Your Smart TV is Watching You
A recent study of smart TV privacy and security by Consumer Reports asked, “How much does your Smart TV know about you?” They looked at several major TV brands: LG, Samsung, Sony, TCL—which use the Roku TV smart TV platform—and Vizio.
Smart TVs connect to the internet, allowing users to stream videos from services such as Hulu, Amazon Prime, and Netflix. Consumer Reports found that all smart TVs can collect and share considerable amounts of personal information about their viewers. Not only that, so can the countless third-party apps that work within the platforms.
The Oregon office of the FBI released a warning back in December cautioning consumers that some smart TVs are vulnerable to hacking and a number of them have built-in video cameras. The good news is that newer models have eliminated the cameras – Consumer Reports’ labs haven’t seen one in any of the hundreds of new TVs tested in the past two years.
However, privacy concerns are still an issue. Researchers at Northeastern University and Imperial College London discovered that many smart TVs and other internet-connected devices send data to Amazon, Facebook, and Doubleclick, Google’s advertising business. Nearly all of them sent data to Netflix – even if the app wasn’t installed – or the owner hadn’t activated it.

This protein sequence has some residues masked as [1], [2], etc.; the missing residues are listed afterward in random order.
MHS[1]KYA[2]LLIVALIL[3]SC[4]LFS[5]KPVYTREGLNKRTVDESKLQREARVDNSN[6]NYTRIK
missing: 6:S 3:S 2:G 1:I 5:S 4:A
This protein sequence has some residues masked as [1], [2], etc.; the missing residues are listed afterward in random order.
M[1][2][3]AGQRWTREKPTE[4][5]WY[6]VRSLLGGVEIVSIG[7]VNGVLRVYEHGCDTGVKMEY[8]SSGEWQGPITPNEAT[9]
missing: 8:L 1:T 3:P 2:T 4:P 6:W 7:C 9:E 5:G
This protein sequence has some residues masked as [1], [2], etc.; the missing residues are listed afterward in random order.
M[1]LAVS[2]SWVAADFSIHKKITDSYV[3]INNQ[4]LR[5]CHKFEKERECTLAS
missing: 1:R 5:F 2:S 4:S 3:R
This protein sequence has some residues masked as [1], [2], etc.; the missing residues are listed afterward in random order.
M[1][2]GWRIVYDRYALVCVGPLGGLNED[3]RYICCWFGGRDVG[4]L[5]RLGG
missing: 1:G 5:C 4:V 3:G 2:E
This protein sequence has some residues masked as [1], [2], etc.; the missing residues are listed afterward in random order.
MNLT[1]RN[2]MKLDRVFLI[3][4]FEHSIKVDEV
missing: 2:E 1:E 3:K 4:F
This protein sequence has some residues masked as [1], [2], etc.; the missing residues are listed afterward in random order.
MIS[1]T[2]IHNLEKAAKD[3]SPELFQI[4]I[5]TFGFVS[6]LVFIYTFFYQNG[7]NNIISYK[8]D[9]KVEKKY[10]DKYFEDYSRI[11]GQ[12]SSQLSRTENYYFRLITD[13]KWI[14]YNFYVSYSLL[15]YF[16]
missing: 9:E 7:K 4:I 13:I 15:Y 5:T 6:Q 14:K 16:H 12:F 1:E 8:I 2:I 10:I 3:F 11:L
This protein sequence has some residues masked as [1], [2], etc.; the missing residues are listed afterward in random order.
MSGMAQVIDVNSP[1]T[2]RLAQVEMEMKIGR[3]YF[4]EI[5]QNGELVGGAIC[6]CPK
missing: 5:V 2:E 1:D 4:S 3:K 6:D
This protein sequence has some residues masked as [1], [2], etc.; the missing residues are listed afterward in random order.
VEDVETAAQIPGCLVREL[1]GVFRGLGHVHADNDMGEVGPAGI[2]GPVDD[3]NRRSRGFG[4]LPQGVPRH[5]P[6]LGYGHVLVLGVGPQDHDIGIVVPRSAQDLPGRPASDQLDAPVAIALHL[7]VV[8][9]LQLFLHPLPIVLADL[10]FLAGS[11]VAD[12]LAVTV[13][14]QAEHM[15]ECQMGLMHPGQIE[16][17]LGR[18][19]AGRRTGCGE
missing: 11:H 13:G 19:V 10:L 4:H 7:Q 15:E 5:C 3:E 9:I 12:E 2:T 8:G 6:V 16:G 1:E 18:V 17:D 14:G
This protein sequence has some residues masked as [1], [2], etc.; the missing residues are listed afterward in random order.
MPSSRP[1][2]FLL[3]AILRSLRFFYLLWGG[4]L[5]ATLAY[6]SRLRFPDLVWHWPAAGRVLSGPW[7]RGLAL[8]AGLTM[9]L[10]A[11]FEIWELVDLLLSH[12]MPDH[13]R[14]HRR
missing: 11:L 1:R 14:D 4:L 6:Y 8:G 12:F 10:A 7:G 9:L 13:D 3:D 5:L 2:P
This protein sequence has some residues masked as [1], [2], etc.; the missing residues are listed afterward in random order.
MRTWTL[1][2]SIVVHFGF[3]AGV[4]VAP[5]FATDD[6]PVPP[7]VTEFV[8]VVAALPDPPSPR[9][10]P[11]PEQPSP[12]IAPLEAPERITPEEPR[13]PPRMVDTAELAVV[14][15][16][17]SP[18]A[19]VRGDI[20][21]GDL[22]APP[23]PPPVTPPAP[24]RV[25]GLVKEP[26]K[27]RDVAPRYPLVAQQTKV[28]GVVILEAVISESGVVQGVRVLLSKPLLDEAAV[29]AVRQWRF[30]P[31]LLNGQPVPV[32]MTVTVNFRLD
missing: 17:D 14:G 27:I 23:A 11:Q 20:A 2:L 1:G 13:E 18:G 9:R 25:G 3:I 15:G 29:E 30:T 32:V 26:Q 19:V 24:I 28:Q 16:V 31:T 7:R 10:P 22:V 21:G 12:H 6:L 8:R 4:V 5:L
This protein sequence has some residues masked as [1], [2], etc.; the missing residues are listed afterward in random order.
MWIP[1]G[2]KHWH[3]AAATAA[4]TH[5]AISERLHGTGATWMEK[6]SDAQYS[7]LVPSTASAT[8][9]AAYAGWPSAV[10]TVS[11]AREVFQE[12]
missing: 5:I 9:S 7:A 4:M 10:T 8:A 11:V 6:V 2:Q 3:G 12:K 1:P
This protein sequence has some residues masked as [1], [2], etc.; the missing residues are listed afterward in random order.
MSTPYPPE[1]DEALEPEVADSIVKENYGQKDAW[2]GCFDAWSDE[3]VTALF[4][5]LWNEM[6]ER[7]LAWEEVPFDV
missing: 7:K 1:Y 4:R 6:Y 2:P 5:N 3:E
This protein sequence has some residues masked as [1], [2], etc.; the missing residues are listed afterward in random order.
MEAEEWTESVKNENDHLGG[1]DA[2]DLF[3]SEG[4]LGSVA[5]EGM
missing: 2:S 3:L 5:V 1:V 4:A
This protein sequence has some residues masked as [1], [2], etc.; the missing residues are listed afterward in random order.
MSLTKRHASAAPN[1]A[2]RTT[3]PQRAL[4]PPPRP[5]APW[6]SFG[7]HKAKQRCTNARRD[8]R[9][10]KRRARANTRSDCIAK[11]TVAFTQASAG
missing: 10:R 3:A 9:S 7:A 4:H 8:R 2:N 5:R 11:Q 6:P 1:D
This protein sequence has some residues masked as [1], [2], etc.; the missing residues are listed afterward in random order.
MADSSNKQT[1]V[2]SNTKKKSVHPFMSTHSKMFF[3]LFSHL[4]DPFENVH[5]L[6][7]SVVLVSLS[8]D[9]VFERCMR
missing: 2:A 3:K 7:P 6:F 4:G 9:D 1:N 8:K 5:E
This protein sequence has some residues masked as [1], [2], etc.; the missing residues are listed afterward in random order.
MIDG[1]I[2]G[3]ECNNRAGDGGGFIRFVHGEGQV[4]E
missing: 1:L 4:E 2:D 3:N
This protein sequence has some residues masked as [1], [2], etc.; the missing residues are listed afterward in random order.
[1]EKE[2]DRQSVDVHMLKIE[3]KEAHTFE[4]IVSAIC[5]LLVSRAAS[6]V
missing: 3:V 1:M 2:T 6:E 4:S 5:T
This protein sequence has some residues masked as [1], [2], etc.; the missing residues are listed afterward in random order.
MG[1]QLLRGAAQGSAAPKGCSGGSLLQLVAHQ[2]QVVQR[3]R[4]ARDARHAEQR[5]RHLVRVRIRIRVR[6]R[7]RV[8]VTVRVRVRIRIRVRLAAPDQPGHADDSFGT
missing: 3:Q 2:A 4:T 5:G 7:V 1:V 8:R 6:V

A third study, this one conducted by researchers at Princeton and the University of Chicago, looked at Roku and Amazon Fire TV, two of the more popular set-top streaming devices. Testing found the TV’s tracking what their owners were watching and relaying it back to the TV maker and/or its business partners, using a technology called ACR, or “automated content recognition.” There were trackers on 69% of Roku’s channels and 89% of Fire TV’s channels – the numbers are likely to be the same for smart TVs that have Roku’s and Amazon’s native platforms.
Testing found the TV’s tracking what their owners were watching and relaying it back to the TV maker and/or its business partners, using a technology called ACR, or “automated content recognition.”
On the surface, we love the technology behind ACR because it’s what makes our systems intuitive and recommend other shows we might enjoy watching. The downside is that the same information can be used for targeted advertising or be bundled with other aspects of our personal information to sold to other marketers.
Justin Brookman, director of privacy and technology at Consumers Union, the advocacy arm of Consumer Reports, says “For years, consumers have had their behavior tracked when they’re online or using their smartphones. But I don’t think a lot of people expect their television to be watching what they do.”
If you have privacy concerns about your Smart TV, check the manual on how to revert the device TV to factory settings and set them up again. Be sure to decline to have your viewing data collected.
For a more detailed analysis and instruction on protecting your privacy, check out Consumer Reports story How to Turn Off Smart TV Snooping Features.
Tracey Dowdy is a freelance writer based just outside Washington DC. After years working for non-profits and charities, she now freelances, edits and researches on subjects ranging from family and education to history and trends in technology. Follow Tracey on Twitter.